or the extension of the field [4]. However, this curve lacks
its elliptic property in the domain of GF (2m ). Further,
Bernstein et al. in [1] extended the idea of this curve
in binary domain in the name of Binary Edwards Curve
(BEC). In [9] and [8], implementations based on this curve
are explained in ASIC domain. The design scope of implementing processor in FPGA domain based on this curve
is first explored in [2]. A few other contributions on this
curve are present in [7] and [3].
In this paper, we have emphasized on modelling a processor based on BEC by minimizing the delay and required area as these two parameters play the most critical role in any hardware design. Further, simultaneous
minimization of both the parameters is not always possible. Reduction of required time may increase the area.
On the other hand, restrictions on resources and area can
end up into higher clock cycle requirement. Hence, starting from the algorithm, we have gradually developed the
International Journal of Electronics and Information Engineering, Vol.2, No.2, PP.84-94, June 2015
hardware and identified the critical parameters for each
module which can play a major role in optimization of the
overall design. Finally, we have targeted to design a modelled hardware using optimized parameter. The mathematical background of BEC demands that the design is
expected to be side channel attack preventive. To validate this about the optimized design, simple side channel
analysis is performed on the modified processor to prove
that it is really simple power attack preventive.
The remaining part of this paper is organized as follows. In Section 2, algorithms related to BEC are discussed. The way of developing the architecture gradually
from the unified addition algorithm is mentioned in Section 3. The critical tunable parameters are obtained and
the delay computation is performed in order to obtain the
optimized theoretical model of the design in this section
too. At the end, the final optimized design is implemented
in the hardware domain and the results are compared with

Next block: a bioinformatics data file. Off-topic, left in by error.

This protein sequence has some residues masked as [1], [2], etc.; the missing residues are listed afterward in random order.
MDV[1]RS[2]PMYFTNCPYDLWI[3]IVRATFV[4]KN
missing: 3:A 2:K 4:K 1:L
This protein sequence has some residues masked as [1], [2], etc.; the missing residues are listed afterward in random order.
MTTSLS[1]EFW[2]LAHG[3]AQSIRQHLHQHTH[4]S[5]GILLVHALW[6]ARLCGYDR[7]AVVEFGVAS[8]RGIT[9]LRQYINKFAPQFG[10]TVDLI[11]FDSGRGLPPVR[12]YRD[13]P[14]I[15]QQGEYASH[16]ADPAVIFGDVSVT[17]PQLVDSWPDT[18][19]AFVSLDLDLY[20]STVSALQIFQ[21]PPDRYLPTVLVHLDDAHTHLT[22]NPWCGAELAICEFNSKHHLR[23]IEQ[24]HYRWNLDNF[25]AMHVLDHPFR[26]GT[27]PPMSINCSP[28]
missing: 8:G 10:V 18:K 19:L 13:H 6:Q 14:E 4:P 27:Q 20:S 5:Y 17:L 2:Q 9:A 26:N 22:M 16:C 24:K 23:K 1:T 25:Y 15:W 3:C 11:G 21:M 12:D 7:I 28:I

some previous implementations in Section 4 and analysis
in Section 5 shows that the processor is truly simple side
channel attack preventive.
is (y1 , x1 ). This property is effectively used in our implementation. While implementing the ternary operation [2],
both addition and subtraction are required. The subtraction property is implemented by one addition followed by
swapping of co-ordinates.
Require: P = (x.y) , k = (kl−1 kl−2 kl−3 ...k0 ).
Ensure: Q = (x0 , y 0 ) = kP .
1: Q = 0
2: for i from l − 1 downto 0 do
if ki = 1 then
Q←Q + P
end if
7: end for
8: return Q
Figure 1: Double and add algorithm
The main target of our work is to implement point multiplication on BEC. The scalar point multiplication can
be performed by Double and Add algorithm as shown in
Figure 1 or its improvements. The improvements are either to improve the speed (using windowing method ) or
to reduce the side channel leakage (using Montgomerry’s
ladder method or point blinding technique) [5]. The basic
double and add algorithm requires (m − 1) point doubling
(PD) and (w − 1) point additions (PA), where m is the
length and w is the Hamming weight of binary expansion of k. However, implementing PA or PD in affine
co-ordinates requires costly inversion and hence addition
in projective coordinates is beneficial [10]. (x1 /z1 , y1 /z12 )
in affine coordinate is equivalent to (X1 : Y1 : Z1 ) in